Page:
How To Choose The Best Face Mask
Between the article and cited references, this is probably everything you want to about wearing face masks—and maybe a bit more.
The ideal mask for you depends upon your health, age, profession, and geography. A good face mask is primarily the equipment of medical personnel, scientists, carpenters, spray painters, food service, and other industry workers. To keep from breathing in unwanted contaminates, it should cover both nose and mouth.
As a result of the coronavirus, face masks are part of standard attire for the general population. New Yorkers must cover their noses and mouths with a mask or cloth face covering when in a public space where they cannot socially distance. There are similar laws around the world. Children under age 2 or those who cannot “medically tolerate” the mask are exempt in New York and other places.
In Kentucky, children who are 5 or younger and any person with a disability, or a physical or mental impairment, that prevents them from safely wearing a face covering are exempt. Rapidly changing personal protective equipment (PPE) mandates are resulting in compliance confusion and a mask shortage in many hospitals.
If you can get your hands on one, which is best for public use? The variety of different face masks and other PPE is mind boggling. This page presents the most useful categories of masks available to control the spread of viruses.
Standards for medical and industrial compliance vary from one country to the next. In the United States, respirators must meet NIOSH (National Institute for Occupational Safety and Health) standards. Within this standard, there are several classes of respirators depending on the degree of oil resistance. Here is everything you need to know about face masks but did not know how to ask.
American citizens have become quite savvy in distinguishing the highest quality PPE. N95 masks filter out ≥95% of aerosolized particulates that are 0.3 microns or larger, including the new coronavirus. For this reason, they are PPE for medical personnel and carpenters—people around germs or fine dust.
These masks come in a variety of shapes and sizes to custom fit the user. All FDA-cleared N95 respirators are labeled as “single-use,” disposable devices.
With a proper seal, it is virtually impossible to breathe comfortably through the dense filters of N95 masks. Without oxygen circulating, it can get warm under the mask, fogging up glasses and causing condensation.
It is tempting to pull the mask down periodically for fresh air. Obviously, this is problematic during exposure to harmful elements. Medical care workers endure the discomfort to help patients.
People with chronic respiratory, cardiac, or other medical conditions that make breathing difficult should check with their health care provider before using an N95 respirator because the N95 respirator breathing obstruction.
N95 masks may include at least one ventilator valve to exhale carbon dioxide. Those with exhalation valves should not be used in sterile conditions. Some doctors, wear a surgical mask and face shield over the valved N95 mask.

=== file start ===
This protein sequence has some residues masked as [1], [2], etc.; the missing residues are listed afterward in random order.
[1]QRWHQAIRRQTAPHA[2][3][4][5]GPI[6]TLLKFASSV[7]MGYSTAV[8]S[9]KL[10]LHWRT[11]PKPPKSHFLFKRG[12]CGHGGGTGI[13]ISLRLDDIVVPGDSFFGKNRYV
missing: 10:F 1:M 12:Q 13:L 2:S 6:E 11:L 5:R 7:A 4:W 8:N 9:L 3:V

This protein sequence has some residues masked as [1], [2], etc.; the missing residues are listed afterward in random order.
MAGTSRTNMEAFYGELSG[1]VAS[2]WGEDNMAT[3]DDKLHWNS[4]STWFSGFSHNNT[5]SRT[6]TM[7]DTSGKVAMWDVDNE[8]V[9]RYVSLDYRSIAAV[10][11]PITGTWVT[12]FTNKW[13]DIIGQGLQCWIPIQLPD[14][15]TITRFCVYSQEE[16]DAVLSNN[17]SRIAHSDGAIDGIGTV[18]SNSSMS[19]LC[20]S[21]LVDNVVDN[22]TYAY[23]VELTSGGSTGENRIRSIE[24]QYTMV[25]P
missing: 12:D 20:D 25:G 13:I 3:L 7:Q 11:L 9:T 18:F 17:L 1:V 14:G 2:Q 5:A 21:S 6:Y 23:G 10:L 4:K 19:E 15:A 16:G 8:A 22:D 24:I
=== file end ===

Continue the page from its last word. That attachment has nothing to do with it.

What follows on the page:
An N95 respirator (not surgical mask) is needed for the following aerosolizing procedures:
- BIPAP, CPAP, and high flow (for the duration of therapy)
- Intubation and bronchoscopy
- Sputum induction or endotracheal aspirate collection
- Chest physiotherapy
- Trach and airway suctioning
- Bronchoalveolar lavage
It defeats the purpose to collect germs and particulates on the external mask surface, then touch that surface with bare hands, transfer contaminants to the next patient, or bring it into your home and reuse it.
During mask removal, do not touch eyes, nose, or mouth, and wash hands immediately after removing the coverings. With increasing demand for N95 masks, health officials request that the non-medical population use other masks.
KN95 masks are basically N95 manufactured to Chinese regulations, with slight variation in particulate thresholds. During the initial N95 mask shortage, the U.S. Food and Drug Administration (FDA) delayed China’s large donation of KN95 masks destine for hospitals.
On April 3, 2020 the FDA relented. The CDC lists KN95 masks as a suitable alternative when N95s are not available. Meanwhile, 3M, Foxconn, and companies around the world are stepping up production or retooling manufacturing process to produce more N95 masks.
The European standard EN 149: 2001 has three classes of disposable particulate respirators (FFP1, FFP2 and FFP3).
- FFP1 masks filter ≥80% of aerosol (inward leak < 22%)
- FFP2 masks filter ≥94% of aerosol (inward leak < 8%)
- FFP3 masks filter ≥99% of aerosol (inward leak < 2%)
Filtering Facepiece Particles (FFP) masks protect the wearer from inhaling infectious agents or pollutants in the form of aerosols, droplets, or small solid particles. They are up to 50 times more effective than surgical masks.
Disposable FFP2 masks are similar to KN95 masks. Reusable versions are made of washable fabric with an internal pocket for a PM2.5 charcoal filter (Atmospheric particulate matter that have a diameter of less than 2.5 microns. This is about 3% the diameter of a human hair.) The mask with 3 layers of protection plus the filter produces an 8-layer barrier against ≥94% of particulates ≥0.3 microns.